Friday, January 29, 2010


Recent interview with Dallas, Texas native and hip-hop artists PLAYDOUGH.

DVC: So were did you get the name PLAYDOUGH come from? It's hysterical.
PLAYDOUGH: Playdough is a clever little way for me to hide my government name in a rap name. I won't say what it is but it's pretty easy to figure out.

DVC: What compelled you to start creating music and what have you learned about yourself in the process?
PLAYDOUGH: I've been drawn to music since i was a kid. It comes naturally and is such an enjoyable process to me. From the first idea to the execution along the way, then having a finished product that you're proud of. It can be whatever you want it to be, personal or very broad. I started rhyming when i was in 6th grade and haven't stopped writing since.

I've learned some people just have music (or any art) in them that can't be contained or kept inside. No training or upbringing in music is necessary to express what's inside of you. Kind of dope because that's what hip-hop is. Using what you've got to express what's in you.

DVC: So tell us about the last album you recorded.
PLAYDOUGH: "Don't Drink the Water" was the last full length solo record I did. About not buying into what people tell you to like, but deciding for yourself. I produced most of it but had a couple outside producers do production as well. It’s some pretty gritty sounding hip-hop, not very glossy or polished, some under the radar type of music. It’s taken me all over the world. Its official release was in 2006 so it's time for a new one.

DVC: Are you currently working on some new material? Do you have a working title?
PLAYDOUGH: I'm working on lots of new music. My crew Deepspace5 is dropping "The Future Ain't What It Used To Be" this year. I'm putting out a few mix-tapes as well, all leading up to my new full length "Hotdoggin".

DVC: What's the first single off that album "Hotdoggin"?
PLAYDOUGH: We haven't picked a single yet. I'm waiting to see what gets the most love with my publishing company and what some other industry nerds say. Some songs are being considered for placements in some TV shows, so that may force my hand to use what they pick for that.

DVC: How did Deepspace5 get together?
PLAYDOUGH: I hooked up with DS5 in 2001. We put out 2 major records since then and this new album will be our 3rd official release. Our latest free digital mix-tape is at

DVC: How would you describe the chemistry of Deepspace5 that you and the other members have?
PLAYDOUGH: I'm in a crew with some super smart dudes. The crew is comprised of attorneys, businessmen, I.T. guys, VP's and full time musicians. Some are good at really deep subject matter; some are the love bringers while others are really punch-line savvy or battle emcees. We all kind of fill a specific role amongst the crew. I think the more folks become familiar with our work the more they catch on to each member’s strengths.

DVC: Musically, who or what were your influences?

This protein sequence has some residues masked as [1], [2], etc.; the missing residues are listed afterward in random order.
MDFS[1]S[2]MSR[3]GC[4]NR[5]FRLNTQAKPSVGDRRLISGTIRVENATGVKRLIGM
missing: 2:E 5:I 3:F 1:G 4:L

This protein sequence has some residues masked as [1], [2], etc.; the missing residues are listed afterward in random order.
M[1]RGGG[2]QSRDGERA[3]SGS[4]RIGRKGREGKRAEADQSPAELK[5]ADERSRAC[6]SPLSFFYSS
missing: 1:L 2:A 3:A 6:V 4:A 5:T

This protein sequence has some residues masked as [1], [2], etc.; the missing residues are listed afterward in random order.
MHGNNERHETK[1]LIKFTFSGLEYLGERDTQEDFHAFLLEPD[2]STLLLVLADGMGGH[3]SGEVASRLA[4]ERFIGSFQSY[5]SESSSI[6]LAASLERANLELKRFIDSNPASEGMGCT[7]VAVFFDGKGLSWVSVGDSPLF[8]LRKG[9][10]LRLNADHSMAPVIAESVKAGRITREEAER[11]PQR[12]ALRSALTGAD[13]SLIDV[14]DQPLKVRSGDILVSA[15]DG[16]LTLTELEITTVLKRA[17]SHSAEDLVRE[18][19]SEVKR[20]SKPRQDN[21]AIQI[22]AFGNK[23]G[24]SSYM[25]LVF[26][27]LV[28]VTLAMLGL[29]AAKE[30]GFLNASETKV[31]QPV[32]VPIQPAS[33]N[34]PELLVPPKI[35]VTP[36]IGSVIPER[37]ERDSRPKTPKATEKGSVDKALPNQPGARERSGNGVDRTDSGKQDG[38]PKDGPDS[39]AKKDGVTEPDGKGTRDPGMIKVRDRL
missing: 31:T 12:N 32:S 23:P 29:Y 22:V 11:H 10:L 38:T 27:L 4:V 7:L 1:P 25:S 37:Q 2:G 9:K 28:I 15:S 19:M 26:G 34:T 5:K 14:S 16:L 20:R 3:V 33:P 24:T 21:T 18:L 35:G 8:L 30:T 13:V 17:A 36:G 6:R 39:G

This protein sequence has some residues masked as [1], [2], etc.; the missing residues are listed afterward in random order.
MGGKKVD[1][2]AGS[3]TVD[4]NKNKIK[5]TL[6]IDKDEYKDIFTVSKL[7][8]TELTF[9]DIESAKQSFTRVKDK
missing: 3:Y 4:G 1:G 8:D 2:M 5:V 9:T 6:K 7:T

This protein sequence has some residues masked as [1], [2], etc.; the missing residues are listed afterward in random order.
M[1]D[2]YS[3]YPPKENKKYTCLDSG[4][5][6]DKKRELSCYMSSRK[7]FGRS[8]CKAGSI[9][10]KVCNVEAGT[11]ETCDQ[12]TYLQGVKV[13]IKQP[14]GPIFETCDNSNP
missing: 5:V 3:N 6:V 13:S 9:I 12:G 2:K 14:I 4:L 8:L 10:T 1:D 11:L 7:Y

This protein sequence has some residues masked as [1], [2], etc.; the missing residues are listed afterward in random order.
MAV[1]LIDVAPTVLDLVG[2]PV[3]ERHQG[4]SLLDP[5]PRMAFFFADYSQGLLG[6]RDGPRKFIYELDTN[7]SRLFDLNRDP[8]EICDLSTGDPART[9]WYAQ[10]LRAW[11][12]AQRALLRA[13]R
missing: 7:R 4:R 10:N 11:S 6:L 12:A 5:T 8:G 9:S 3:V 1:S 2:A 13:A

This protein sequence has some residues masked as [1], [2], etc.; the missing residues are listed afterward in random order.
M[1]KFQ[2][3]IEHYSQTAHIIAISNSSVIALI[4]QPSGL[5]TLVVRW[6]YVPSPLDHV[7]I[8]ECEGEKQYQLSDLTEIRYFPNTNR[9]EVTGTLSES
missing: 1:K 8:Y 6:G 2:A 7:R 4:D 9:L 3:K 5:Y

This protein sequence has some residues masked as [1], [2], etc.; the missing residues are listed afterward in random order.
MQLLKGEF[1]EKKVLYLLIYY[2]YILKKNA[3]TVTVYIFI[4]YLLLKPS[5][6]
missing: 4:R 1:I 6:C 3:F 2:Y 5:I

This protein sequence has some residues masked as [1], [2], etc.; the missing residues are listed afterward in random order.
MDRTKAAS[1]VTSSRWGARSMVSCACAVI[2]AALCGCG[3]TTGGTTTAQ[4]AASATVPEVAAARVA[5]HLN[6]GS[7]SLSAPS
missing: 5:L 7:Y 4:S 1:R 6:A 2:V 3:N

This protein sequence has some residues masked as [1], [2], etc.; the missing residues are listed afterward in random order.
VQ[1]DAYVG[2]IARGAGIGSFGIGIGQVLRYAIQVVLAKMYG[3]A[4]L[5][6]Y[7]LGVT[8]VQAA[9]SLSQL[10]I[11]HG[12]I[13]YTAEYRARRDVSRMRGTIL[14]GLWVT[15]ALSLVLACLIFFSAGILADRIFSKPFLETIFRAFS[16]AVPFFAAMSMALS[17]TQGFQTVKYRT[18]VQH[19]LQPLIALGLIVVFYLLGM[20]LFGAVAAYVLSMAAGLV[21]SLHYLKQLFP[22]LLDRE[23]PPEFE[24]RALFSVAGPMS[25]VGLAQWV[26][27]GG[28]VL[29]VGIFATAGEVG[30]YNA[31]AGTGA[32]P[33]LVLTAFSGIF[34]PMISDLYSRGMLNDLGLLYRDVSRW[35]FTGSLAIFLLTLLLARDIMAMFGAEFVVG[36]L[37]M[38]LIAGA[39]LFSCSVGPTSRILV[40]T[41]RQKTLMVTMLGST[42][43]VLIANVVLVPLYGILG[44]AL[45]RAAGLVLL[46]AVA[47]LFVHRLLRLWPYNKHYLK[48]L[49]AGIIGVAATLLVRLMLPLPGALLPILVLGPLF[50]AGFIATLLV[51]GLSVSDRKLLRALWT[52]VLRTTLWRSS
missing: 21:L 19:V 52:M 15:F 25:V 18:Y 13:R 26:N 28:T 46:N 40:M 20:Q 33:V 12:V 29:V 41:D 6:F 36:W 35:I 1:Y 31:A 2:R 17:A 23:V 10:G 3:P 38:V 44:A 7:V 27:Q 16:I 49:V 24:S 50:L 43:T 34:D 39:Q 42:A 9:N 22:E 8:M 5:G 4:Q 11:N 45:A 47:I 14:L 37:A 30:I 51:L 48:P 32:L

PLAYDOUGH: My dad hipped me to classic rock, so beyond a doubt that influenced me. But coming up I really dug DJ Muggs production so all the Cypress Hill, Funkdoobiest and House Of Pain stuff was big for me as well. Most influential to me growing up and still to this day would have to be De la Soul and Black Thought, very inspiring creatively and artistically. Still making exceptional music with each release. I can't say enough good things about them and what they've meant to my music live and in the studio.

DVC: Give me your favorite Roots and Cypress Hill album.
PLAYDOUGH: "Things Fall Apart" by The Roots. Though Black Thought has some monster verses on other songs from different albums. Cypress Hill's "Black Sunday" is the hardest overall album from them in my opinion. Plus I have really good memories listening to that record and skipping class.

DVC: So we found you through Twitter, how much have social media networks help you?
PLAYDOUGH: They've helped me tons. Promoting shows to booking shows and word of mouth from people. Being able to check you out right there with a link to your music is real helpful. The thing I want most right now is for people who have never heard of me to get a chance to listen to my music and it's a good way to do that. I have a hard time devoting enough time to all of the social networking sites but the time I do put in has been fruitful.

Check out for upcoming music by Playdough and download his latest beat tape, Who's Harry Krum? Up for grabs right now at for free, The Blueprint 3 Outtakes Deepspace5 Version. STAY DIRTY!

Thursday, January 14, 2010

Dennis Stock 1928-2010

Dennis Stock died Monday in Florida, he was 81. An outstanding photographer who became a associate member of Magnum, a photographic cooperative he joined in 1951. Stocked entered a Life magazine contest for young photographers and won first prizes for a series of refugees arriving in New York's harbor.

Stocks most lasting and notable pictures are of James Dean that were published for Life. Iconic portraits of Hollywood stars, blues and jazz musicians from 1957 - 1960.  Producing 15 books of photographic work and creating that captured moments of what Stock called, " an attitude of childlike discovery into adult existence."

Monday, January 11, 2010

Elvis at the Grammy Museum

From January to March 28 of this year a new exhibit has opened at the Grammy Museum at L.A. Live, "Elvis at 21: Photographs by Alfred Wertheimer." This traveling exhibit has it's first stop right here in Los Angeles. Featuring photos and rare performance footage of Elvis Presley.

Wertheimer studied photography in college and took a job as a photographer in the Army. As an aspiring freelance photographer he was told by a record company publicist to cover, at that time, the unknown Elvis Presley. For several months Wertheimer was capturing great moments of this young singer from Tupelo, Mississippi.
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